All versions, from entry-level Pro+ to range-topping Brabus, get the same 66kWh battery though a different (read cheaper) processor in the Pro+ means it only manages 260 miles per charge compared with the Premium and Launch Editions’ range of 273 miles. That puts them in the same ballpark as the 267-mile rear-wheel-drive Tesla Model Y, which is impressive given we reckon the Smart will cost at least £10,000 less.

2023 Smart #1 review

The Brabus, as you might expect from a high performance model with an extra propulsion motor, is the least impressive in terms of range: 248 miles between charges. But while it again is expected to undercut the equivalent dual motor Teslas by a similar margin, those two models offer at least 319 miles per charge.

In our experience, though, charging speed counts for more than how far you can go per charge and all versions of the Smart #1 come with DC rapid charging at up to 150kW, which means a 10-80% charge in less than 30 minutes.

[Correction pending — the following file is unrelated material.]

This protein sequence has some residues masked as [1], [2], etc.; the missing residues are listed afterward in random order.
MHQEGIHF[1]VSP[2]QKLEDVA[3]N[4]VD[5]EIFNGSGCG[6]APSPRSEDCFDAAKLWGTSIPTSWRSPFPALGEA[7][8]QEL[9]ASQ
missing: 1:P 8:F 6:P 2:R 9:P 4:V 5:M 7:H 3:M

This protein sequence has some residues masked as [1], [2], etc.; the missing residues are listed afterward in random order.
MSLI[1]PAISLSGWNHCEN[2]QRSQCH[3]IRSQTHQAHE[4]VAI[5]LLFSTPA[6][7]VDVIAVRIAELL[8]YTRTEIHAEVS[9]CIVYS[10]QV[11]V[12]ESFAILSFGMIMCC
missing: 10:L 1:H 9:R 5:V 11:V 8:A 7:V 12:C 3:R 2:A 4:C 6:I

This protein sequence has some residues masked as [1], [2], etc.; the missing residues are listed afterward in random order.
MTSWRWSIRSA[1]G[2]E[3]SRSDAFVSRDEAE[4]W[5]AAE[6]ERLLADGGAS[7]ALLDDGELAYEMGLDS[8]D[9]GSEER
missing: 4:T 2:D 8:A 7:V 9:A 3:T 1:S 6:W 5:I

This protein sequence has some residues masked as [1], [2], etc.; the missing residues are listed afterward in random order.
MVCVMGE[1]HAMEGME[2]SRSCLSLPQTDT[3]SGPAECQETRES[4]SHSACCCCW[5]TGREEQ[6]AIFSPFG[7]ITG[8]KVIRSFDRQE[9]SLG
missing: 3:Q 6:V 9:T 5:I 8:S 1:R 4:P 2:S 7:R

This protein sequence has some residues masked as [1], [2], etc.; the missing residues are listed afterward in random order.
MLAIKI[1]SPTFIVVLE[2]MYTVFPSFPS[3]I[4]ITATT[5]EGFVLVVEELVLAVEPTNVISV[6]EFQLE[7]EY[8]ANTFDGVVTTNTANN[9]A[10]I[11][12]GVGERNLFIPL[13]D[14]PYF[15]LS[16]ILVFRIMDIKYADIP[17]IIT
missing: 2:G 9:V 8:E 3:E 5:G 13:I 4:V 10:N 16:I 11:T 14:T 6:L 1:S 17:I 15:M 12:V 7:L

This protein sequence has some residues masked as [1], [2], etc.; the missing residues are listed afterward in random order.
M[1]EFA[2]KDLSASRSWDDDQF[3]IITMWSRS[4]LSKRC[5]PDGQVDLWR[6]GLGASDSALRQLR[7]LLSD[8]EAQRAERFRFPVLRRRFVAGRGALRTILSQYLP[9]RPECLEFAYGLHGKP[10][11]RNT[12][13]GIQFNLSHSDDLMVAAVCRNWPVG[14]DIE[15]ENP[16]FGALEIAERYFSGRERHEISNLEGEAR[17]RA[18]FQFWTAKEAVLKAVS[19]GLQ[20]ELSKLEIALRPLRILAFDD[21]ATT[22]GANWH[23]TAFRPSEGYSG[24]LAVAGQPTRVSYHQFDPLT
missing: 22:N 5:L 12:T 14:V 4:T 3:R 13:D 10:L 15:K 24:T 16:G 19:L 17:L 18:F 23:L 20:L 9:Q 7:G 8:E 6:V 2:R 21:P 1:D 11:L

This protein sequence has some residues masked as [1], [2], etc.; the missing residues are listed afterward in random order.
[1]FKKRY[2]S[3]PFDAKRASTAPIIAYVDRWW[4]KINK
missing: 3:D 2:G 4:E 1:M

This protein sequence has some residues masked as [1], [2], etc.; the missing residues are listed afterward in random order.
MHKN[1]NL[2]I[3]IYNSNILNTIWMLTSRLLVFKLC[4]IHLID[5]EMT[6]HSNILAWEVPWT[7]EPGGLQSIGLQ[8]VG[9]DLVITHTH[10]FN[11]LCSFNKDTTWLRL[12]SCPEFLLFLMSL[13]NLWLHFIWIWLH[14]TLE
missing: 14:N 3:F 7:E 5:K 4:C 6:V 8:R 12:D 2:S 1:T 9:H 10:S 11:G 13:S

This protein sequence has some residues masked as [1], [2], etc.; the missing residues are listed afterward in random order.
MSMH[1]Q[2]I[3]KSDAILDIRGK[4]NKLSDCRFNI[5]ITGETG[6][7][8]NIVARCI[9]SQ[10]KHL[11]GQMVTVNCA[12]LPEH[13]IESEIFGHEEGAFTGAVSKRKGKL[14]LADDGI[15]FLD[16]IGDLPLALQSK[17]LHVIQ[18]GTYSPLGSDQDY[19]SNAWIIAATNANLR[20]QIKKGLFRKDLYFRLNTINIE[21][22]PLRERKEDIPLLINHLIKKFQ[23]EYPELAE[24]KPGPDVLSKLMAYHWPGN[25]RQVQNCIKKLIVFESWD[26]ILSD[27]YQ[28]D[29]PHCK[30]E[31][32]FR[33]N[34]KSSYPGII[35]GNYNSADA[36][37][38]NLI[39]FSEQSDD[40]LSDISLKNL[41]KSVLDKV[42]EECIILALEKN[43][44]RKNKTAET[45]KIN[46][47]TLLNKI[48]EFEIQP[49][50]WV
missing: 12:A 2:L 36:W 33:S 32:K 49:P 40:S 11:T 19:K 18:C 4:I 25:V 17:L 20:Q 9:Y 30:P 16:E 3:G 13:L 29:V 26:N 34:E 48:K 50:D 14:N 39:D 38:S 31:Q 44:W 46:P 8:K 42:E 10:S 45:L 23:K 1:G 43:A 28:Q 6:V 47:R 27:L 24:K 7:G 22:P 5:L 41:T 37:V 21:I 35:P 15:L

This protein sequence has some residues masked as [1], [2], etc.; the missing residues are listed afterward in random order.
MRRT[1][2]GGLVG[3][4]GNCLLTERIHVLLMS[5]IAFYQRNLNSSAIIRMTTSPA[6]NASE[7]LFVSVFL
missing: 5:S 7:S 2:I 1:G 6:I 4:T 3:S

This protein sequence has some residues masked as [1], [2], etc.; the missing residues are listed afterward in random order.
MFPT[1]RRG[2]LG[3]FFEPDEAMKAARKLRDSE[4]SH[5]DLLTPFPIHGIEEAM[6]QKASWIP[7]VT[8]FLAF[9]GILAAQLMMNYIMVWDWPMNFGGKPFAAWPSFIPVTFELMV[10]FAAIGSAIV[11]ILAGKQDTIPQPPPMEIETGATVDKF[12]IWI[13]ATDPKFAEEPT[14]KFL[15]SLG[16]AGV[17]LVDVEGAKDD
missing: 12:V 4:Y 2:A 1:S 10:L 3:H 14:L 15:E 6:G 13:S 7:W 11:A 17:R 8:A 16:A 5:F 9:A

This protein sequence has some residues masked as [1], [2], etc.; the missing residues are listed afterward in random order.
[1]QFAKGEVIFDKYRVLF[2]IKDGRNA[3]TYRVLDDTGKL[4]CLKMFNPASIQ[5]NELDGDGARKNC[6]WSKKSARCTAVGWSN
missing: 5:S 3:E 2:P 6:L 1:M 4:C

Ride and handling

There’s more good news when it comes to the way the car rolls along the asphalt. The Smart #1 glides along beautifully, with a supple yet composed ride – close to best in class, and clearly a huge improvement from the pre-production models in which a few journalists received passenger rides earlier this year.

2023 Smart #1 review

But despite bumps in the road being shrugged off nicely, the Smart #1 isn’t too soft — through a number of twisty corners on our test drive in Portugal the car proved pretty entertaining. With the Brabus you can put your foot down mid-corner and spin the front wheels, and the rear-wheel drive model was described by another journalist as “squirrely” – in a good way, I later discovered when I got behind the wheel.

Both the Brabus and the standard car have passive suspension, so there’s no active damping or electronic trickery — just decently-engineered springs and dampers.

What’s more, noise in the cabin is low, and refinement is excellent.